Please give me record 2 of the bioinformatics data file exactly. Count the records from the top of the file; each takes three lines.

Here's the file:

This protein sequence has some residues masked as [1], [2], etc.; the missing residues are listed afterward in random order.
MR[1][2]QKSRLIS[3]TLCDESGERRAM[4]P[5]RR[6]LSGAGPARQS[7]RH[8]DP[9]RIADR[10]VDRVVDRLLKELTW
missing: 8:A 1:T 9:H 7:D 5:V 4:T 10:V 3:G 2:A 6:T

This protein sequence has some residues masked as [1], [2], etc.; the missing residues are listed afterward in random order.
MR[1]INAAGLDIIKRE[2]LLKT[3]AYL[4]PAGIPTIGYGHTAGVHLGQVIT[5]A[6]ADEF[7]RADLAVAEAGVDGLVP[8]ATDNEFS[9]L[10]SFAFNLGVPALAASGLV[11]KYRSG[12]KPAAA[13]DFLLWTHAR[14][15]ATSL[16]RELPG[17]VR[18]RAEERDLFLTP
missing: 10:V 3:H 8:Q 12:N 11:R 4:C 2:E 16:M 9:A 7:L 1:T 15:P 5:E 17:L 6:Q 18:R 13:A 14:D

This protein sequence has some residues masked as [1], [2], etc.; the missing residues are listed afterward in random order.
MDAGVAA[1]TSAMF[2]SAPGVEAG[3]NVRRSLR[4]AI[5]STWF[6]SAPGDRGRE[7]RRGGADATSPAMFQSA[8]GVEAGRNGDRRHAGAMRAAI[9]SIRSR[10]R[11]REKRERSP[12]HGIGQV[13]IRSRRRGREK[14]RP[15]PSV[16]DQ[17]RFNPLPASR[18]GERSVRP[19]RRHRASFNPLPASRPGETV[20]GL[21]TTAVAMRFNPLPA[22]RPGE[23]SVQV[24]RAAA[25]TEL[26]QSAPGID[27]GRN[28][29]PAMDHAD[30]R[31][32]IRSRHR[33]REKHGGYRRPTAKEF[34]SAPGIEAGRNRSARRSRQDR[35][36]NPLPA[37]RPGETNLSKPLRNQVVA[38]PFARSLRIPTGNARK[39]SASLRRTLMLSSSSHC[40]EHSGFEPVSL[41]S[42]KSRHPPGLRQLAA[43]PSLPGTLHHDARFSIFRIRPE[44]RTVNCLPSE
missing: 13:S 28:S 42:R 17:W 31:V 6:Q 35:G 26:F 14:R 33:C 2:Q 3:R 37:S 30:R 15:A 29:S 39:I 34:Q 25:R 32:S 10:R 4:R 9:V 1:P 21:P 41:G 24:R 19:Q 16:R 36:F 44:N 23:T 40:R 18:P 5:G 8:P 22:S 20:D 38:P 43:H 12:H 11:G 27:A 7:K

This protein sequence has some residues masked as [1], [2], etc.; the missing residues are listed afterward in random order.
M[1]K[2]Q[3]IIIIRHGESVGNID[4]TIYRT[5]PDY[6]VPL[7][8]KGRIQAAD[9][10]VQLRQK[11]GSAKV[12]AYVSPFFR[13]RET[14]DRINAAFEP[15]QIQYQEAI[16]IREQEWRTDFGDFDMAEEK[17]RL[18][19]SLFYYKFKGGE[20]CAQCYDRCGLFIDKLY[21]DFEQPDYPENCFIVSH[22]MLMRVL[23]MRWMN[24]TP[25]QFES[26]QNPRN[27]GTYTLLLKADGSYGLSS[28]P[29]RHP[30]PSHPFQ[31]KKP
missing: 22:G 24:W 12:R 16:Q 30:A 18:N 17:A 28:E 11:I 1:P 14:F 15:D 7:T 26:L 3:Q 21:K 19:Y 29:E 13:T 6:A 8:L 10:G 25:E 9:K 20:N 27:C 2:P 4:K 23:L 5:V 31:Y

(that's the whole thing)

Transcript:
This protein sequence has some residues masked as [1], [2], etc.; the missing residues are listed afterward in random order.
MR[1]INAAGLDIIKRE[2]LLKT[3]AYL[4]PAGIPTIGYGHTAGVHLGQVIT[5]A[6]ADEF[7]RADLAVAEAGVDGLVP[8]ATDNEFS[9]L[10]SFAFNLGVPALAASGLV[11]KYRSG[12]KPAAA[13]DFLLWTHAR[14][15]ATSL[16]RELPG[17]VR[18]RAEERDLFLTP
missing: 10:V 3:H 8:Q 12:N 11:R 4:C 2:E 16:M 9:A 7:L 1:T 15:P 5:E 17:L 6:Q 18:R 13:A 14:D